Many readers reacted skeptically to Thursday’s editorial, “Giving Up on 4-Year-Olds,” which describes a federal study showing that black school children are disproportionately singled out for suspension. Some readers argued that the disparity might be explained by class rather than race or by the fact that minority children committed more serious, suspension-worthy offenses.
Black children make up 18 percent of children in preschool, but almost half of students suspended more than once
Fast on the heels of a study exposing how police view black children as “less innocent” and “less young” than white children, a report released Friday by the Education Department’s civil rights arm reveals that public school officials suspend black students at a dramatically higher rate than white students.
CAMBRIDGE, Mass. — A tone-deaf inquiry into an Asian-American’s ethnic
origin. Cringe-inducing praise for how articulate a black student is. An unwanted
conversation about a Latino’s ability to speak English without an accent.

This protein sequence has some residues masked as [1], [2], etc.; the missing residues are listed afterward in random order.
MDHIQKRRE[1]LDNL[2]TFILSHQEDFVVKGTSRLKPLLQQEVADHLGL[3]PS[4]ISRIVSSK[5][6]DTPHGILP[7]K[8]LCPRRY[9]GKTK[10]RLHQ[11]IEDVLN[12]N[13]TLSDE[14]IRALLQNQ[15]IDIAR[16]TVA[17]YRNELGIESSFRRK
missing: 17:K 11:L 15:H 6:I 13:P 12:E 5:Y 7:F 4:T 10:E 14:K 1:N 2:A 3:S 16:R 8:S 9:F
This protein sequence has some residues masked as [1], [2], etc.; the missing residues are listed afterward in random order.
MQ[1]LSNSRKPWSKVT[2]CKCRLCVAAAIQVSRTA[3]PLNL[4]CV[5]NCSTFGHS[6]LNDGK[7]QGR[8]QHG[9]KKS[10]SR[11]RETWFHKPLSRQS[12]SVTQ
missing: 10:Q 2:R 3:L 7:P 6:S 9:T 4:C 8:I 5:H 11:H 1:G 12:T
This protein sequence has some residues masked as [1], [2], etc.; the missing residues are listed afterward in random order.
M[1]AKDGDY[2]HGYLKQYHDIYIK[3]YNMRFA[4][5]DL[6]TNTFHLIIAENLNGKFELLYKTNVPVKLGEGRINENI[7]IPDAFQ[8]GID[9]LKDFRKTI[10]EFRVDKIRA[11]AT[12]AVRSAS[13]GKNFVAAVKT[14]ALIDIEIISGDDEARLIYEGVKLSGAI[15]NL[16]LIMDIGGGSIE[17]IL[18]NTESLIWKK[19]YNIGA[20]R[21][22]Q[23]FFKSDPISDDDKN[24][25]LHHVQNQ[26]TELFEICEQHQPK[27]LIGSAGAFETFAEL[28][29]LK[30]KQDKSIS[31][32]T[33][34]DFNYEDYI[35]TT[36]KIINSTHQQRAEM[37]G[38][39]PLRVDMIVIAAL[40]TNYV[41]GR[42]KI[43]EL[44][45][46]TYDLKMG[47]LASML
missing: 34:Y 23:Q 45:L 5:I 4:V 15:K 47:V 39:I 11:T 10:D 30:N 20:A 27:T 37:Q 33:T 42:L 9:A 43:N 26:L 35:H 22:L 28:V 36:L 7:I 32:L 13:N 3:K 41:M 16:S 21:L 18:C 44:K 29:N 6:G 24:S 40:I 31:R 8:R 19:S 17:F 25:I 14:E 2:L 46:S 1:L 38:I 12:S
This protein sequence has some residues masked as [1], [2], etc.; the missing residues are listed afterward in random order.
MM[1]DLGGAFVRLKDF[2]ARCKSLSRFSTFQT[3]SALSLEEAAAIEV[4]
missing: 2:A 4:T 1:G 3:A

This is not exactly the language of traditional racism, but in an avalanche of
blogs, student discourse, campus theater and academic papers, they all reflect
the murky terrain of the social justice word du jour — microaggressions — used
to describe the subtle ways that racial, ethnic, gender and other stereotypes can
play out painfully in an increasingly diverse culture.
Racial minorities are more likely than white students to be suspended from
school, to have less access to rigorous math and science classes, and to be taught
by lower-paid teachers with less experience, according to comprehensive data
released Friday by the Department of Education’s Office for Civil Rights.
In the first analysis in nearly 15 years of information from all of the country’s
97,000 public schools, the Education Department found a pattern of inequality
on a number of fronts, with race as the dividing factor.